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San Saba ISD Opened for One Day During Coronavirus Pandemic

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According to a report released by KXAN, the San Saba Independent School District had its teachers and students return to campus on Wednesday, March 18, 2020, despite orders by Texas state public health to limit gatherings of large groups of people during the coronavirus pandemic. The ISD later made the announcement that its students would be doing e-learning from home beginning on Thursday, March 19, 2020, but that this one day was required for the purpose of distributing materials to teachers and students alike.

News of the incident broke when a concerned teacher from the San Saba ISD (who requested to remain anonymous) contacted the investigative team at KXAN. The source identified that spring break was last week, and that amid COVID-19 and coronavirus concerns, the ISD extended it to this Tuesday. Following that, the staff were requested to attend work on Monday and Tuesday of this week in order to begin loading curriculum to an e-learning format in the instance of a long-term closure. Area families were advised that students could return to their campus on Wednesday, March 18, 2020, for regular classes.

San Saba ISD Opened for One Day During Coronavirus Pandemic

Photo: envato elements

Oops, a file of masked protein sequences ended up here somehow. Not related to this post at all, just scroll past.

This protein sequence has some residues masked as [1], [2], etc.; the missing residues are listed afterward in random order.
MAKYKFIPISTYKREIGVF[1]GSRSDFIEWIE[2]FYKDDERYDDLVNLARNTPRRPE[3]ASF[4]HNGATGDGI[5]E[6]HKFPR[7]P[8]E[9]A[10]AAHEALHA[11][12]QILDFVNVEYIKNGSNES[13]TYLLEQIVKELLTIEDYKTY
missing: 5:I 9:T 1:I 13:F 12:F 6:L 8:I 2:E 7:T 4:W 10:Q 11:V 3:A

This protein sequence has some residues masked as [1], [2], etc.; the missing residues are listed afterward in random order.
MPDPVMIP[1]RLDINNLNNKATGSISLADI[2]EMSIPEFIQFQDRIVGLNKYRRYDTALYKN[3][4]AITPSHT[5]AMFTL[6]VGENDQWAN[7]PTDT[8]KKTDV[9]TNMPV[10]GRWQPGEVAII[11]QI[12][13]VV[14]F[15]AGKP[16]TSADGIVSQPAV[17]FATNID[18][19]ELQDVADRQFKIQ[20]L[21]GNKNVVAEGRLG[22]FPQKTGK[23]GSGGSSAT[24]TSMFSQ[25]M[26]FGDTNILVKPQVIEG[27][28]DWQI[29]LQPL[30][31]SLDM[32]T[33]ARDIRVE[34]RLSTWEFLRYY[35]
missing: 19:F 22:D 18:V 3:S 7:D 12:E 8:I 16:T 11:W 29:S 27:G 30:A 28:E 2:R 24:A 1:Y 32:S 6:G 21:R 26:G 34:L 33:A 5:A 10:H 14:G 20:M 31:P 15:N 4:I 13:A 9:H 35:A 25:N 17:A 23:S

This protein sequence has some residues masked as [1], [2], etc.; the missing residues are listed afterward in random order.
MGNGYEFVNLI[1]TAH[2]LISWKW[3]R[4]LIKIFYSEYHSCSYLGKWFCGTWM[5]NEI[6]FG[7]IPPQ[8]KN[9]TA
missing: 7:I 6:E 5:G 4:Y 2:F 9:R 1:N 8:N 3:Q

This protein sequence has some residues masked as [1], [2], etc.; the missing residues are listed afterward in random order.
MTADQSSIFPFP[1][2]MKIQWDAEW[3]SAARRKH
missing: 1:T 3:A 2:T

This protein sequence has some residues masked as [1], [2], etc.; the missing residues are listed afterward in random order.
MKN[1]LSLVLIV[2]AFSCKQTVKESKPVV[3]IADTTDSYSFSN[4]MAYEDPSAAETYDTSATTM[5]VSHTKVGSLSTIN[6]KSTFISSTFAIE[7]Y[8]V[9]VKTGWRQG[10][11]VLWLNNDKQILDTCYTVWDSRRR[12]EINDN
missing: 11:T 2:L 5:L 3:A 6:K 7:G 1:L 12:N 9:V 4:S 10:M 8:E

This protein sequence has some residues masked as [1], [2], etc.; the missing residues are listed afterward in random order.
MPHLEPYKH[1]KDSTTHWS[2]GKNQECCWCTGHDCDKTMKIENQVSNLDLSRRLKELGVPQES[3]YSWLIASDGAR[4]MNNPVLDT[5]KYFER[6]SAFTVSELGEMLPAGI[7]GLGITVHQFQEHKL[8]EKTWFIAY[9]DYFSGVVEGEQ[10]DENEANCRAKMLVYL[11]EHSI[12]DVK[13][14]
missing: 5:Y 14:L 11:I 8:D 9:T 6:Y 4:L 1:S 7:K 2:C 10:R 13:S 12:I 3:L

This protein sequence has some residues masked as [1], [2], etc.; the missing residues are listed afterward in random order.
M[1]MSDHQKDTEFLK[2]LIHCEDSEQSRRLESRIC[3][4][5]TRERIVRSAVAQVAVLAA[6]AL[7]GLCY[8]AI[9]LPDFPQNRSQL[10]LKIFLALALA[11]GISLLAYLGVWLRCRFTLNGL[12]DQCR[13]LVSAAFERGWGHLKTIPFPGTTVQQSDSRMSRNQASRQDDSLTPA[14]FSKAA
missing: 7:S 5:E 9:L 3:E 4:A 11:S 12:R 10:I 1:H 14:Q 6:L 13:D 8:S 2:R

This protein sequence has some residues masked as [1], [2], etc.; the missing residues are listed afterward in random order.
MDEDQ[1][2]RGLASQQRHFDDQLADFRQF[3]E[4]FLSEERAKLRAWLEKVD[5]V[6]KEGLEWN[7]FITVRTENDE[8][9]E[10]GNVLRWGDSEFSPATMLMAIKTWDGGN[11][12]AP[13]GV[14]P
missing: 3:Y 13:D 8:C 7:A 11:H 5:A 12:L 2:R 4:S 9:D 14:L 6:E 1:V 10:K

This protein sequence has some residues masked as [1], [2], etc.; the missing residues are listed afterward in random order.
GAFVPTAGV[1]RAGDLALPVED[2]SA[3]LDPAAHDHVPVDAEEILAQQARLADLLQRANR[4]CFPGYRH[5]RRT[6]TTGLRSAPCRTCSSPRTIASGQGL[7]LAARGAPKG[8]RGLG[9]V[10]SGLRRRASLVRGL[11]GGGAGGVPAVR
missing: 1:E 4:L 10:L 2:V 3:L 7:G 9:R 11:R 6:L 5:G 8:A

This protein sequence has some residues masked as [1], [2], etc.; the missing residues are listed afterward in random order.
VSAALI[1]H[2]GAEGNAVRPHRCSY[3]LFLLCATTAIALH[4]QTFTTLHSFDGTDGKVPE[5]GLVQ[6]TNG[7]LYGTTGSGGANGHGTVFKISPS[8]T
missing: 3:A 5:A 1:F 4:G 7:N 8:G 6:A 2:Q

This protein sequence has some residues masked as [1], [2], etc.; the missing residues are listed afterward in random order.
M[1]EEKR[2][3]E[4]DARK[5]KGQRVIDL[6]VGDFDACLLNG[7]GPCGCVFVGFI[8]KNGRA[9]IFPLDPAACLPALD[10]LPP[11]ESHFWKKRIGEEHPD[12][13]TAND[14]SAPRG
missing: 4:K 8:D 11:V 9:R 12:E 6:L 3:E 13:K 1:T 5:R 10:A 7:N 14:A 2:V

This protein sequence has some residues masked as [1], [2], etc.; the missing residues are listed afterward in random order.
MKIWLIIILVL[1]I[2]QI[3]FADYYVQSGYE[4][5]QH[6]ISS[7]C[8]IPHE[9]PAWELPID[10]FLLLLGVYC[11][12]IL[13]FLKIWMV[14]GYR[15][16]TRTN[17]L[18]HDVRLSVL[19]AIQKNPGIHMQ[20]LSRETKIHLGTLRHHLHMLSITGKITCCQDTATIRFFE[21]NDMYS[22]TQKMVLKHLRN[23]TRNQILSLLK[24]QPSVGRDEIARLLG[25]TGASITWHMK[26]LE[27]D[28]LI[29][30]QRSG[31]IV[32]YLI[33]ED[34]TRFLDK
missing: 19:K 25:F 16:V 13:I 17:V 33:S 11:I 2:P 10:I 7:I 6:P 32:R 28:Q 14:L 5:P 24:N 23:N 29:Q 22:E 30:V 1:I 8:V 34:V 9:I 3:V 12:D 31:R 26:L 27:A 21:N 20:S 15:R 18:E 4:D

San Saba ISD Superintendent Wayne Kelly told KXAN that the decision to open was made on the basis that San Saba County had no confirmed cases of coronavirus, saying, “The buildings aren’t infected. It’s the people and droplets from people. If we disinfect our buildings and keep them safe our buildings are fine for small groups of people like our teachers and staff to come in and work.” San Saba ISD is a small, Texas Hill Country district that entails Kindergarten through grade 12, with a total of 775 students. According to Kelly, roughly half of these students showed up on Wednesday.

KXAN reported that the ISD website noted that those who were not in attendance wouldn’t be marked as absent, provided their parents contacted the school. Kelly noted that the ISD permitted only 10 people in each classroom. Now the school is providing an alternative method of education. One parent identified that she chose to send her two kids to school and appreciated the efforts of the ISD, however, she doesn’t have internet access at home, which could pose a problem in this and similar future directives.